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J. Biol. Chem. 278 (32): 29496-29501

© 2003 by The American Society for Biochemistry and Molecular Biology, Inc.

Inhibition of Calcium Uptake via the Sarco/Endoplasmic Reticulum Ca2+-ATPase in a Mouse Model of Sandhoff Disease and Prevention by Treatment with N-Butyldeoxynojirimycin*

Dori Pelled {ddagger} §, Emyr Lloyd-Evans {ddagger} § ¶, Christian Riebeling {ddagger} ||, Mylvaganam Jeyakumar ¶ **, Frances M. Platt ¶ {ddagger}{ddagger}, and Anthony H. Futerman {ddagger} §§

{ddagger}Department of Biological Chemistry, Weizmann Institute of Science, Rehovot 76100, Israel and Department of Biochemistry, Glycobiology Institute, University of Oxford, South Parks Road, Oxford OX1 3QU, United Kingdom

Abstract: Gangliosides are found at high levels in neuronal tissues where they play a variety of important functions. In the gangliosidoses, gangliosides accumulate because of defective activity of the lysosomal proteins responsible for their degradation, usually resulting in a rapidly progressive neurodegenerative disease. However, the molecular mechanism(s) leading from ganglioside accumulation to neurodegeneration is not known. We now examine the effect of ganglioside GM2 accumulation in a mouse model of Sandhoff disease (one of the GM2 gangliosidoses), the Hexb–/– mouse. Microsomes from Hexb–/– mouse brain showed a significant reduction in the rate of Ca2+-uptake via the sarco/endoplasmic reticulum Ca2+-ATPase (SERCA), which was prevented by feeding Hexb–/– mice with N-butyldeoxynojirimycin (NB-DNJ), an inhibitor of glycolipid synthesis that reduces GM2 storage. Changes in SERCA activity were not due to transcriptional regulation but rather because of a decrease in Vmax. Moreover, exogenously added GM2 had a similar effect on SERCA activity. The functional significance of these findings was established by the enhanced sensitivity of neurons cultured from embryonic Hexb–/– mice to cell death induced by thapsigargin, a specific SERCA inhibitor, and by the enhanced sensitivity of Hexb–/– microsomes to calcium-induced calcium release. This study suggests a mechanistic link among GM2 accumulation, reduced SERCA activity, and neuronal cell death, which may be of significance for delineating the neuropathophysiology of Sandhoff disease.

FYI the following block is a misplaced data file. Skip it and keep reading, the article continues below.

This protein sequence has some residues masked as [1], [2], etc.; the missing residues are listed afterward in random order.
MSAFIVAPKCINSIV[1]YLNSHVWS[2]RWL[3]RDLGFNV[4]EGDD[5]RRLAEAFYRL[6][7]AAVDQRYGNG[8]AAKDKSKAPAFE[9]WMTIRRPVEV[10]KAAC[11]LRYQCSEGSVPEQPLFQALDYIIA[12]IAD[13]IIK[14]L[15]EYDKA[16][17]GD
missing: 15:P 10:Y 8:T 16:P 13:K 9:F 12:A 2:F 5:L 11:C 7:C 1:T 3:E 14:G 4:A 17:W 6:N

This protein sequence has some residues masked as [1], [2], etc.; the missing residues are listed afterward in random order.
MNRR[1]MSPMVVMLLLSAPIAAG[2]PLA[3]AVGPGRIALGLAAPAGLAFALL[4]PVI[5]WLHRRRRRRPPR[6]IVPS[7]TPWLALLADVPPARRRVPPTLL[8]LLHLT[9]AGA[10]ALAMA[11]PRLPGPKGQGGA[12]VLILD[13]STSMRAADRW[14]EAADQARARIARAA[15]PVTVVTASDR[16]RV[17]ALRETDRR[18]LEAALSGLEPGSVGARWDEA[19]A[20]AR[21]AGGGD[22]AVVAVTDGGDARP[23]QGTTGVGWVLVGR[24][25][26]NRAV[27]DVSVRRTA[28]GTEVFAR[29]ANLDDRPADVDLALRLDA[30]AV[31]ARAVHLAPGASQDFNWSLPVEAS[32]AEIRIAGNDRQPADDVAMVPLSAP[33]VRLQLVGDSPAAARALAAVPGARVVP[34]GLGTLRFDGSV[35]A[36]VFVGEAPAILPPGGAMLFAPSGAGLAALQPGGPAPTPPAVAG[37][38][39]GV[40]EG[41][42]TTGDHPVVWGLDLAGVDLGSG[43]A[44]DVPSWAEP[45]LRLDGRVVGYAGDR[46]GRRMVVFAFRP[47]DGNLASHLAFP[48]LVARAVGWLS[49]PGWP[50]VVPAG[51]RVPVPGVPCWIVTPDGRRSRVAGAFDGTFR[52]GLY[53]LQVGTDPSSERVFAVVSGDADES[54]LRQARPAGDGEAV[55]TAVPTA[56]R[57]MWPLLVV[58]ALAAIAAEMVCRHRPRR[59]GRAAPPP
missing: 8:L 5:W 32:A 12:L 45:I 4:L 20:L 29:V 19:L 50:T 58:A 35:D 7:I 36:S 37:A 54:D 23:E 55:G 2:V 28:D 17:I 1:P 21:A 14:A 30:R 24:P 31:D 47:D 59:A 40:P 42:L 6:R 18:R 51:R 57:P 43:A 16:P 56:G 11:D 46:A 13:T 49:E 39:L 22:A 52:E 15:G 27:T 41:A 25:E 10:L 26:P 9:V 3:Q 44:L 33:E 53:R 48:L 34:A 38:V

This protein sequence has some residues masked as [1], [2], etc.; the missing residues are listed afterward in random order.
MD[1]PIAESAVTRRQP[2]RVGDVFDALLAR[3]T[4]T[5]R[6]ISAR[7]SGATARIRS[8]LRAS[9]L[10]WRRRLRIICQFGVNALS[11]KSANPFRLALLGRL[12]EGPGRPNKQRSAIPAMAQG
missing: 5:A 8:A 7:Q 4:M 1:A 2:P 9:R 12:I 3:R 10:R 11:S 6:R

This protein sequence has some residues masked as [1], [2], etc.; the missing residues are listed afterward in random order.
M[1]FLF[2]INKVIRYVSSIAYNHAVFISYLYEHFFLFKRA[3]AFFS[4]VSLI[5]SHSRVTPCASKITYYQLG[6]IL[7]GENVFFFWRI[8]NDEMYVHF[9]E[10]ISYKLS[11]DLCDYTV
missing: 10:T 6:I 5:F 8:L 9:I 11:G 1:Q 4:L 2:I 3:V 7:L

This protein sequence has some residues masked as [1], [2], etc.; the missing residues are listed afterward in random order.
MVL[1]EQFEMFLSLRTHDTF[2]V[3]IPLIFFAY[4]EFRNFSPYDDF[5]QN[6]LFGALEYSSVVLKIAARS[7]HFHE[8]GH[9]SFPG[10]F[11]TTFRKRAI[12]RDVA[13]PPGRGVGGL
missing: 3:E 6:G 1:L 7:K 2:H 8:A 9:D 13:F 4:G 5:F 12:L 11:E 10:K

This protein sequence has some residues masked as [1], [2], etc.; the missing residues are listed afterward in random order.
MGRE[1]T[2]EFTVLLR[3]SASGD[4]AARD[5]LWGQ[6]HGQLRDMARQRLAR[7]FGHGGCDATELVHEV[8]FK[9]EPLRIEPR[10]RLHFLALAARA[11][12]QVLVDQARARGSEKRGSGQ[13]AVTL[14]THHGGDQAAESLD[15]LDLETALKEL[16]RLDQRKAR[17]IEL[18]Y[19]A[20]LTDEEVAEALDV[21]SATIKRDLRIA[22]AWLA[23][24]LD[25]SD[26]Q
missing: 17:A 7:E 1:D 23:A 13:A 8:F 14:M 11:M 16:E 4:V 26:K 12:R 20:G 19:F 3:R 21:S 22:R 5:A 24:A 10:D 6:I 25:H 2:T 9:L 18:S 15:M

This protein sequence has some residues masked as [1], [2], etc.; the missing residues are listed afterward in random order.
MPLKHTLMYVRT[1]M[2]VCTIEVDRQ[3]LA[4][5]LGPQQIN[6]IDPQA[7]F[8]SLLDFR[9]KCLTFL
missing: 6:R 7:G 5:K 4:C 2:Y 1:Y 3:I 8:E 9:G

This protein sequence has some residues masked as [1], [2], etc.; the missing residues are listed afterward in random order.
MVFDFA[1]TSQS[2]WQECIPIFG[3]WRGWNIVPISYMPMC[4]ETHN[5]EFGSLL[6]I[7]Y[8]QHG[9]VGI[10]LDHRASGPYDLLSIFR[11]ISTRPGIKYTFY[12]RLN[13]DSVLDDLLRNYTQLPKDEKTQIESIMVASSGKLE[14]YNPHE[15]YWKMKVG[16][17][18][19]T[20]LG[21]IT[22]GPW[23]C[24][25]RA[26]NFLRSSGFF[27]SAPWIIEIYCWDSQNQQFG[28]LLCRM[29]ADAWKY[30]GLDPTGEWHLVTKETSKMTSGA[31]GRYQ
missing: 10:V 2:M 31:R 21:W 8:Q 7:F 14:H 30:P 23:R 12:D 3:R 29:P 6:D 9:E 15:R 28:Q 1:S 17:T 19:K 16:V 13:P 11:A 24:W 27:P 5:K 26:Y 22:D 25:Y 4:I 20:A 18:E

Received for publication March 24, 2003. Revision received May 15, 2003.

* Hexb mice were obtained from the laboratory of Prof. Dr. Konrad Sandhoff and Dr. Gerhild van Echten-Deckert, University of Bonn, in the framework of a grant from the German-Israel Foundation for Scientific Research. The costs of publication of this article were defrayed in part by the payment of page charges. This article must therefore be hereby marked "advertisement" in accordance with 18 U.S.C. Section 1734 solely to indicate this fact.

§ Contributed equally to this work.

|| Supported by a Research Training Network Fellowship HPRN-CT-2000-00077 from the European Union.

** Supported by The Wellcome Trust.

{ddagger}{ddagger} Lister Institute Research Fellow.

§§ To whom correspondence should be addressed. Tel.: 972-8-9342704; Fax: 972-8-9344112; E-mail: tony.futerman{at}

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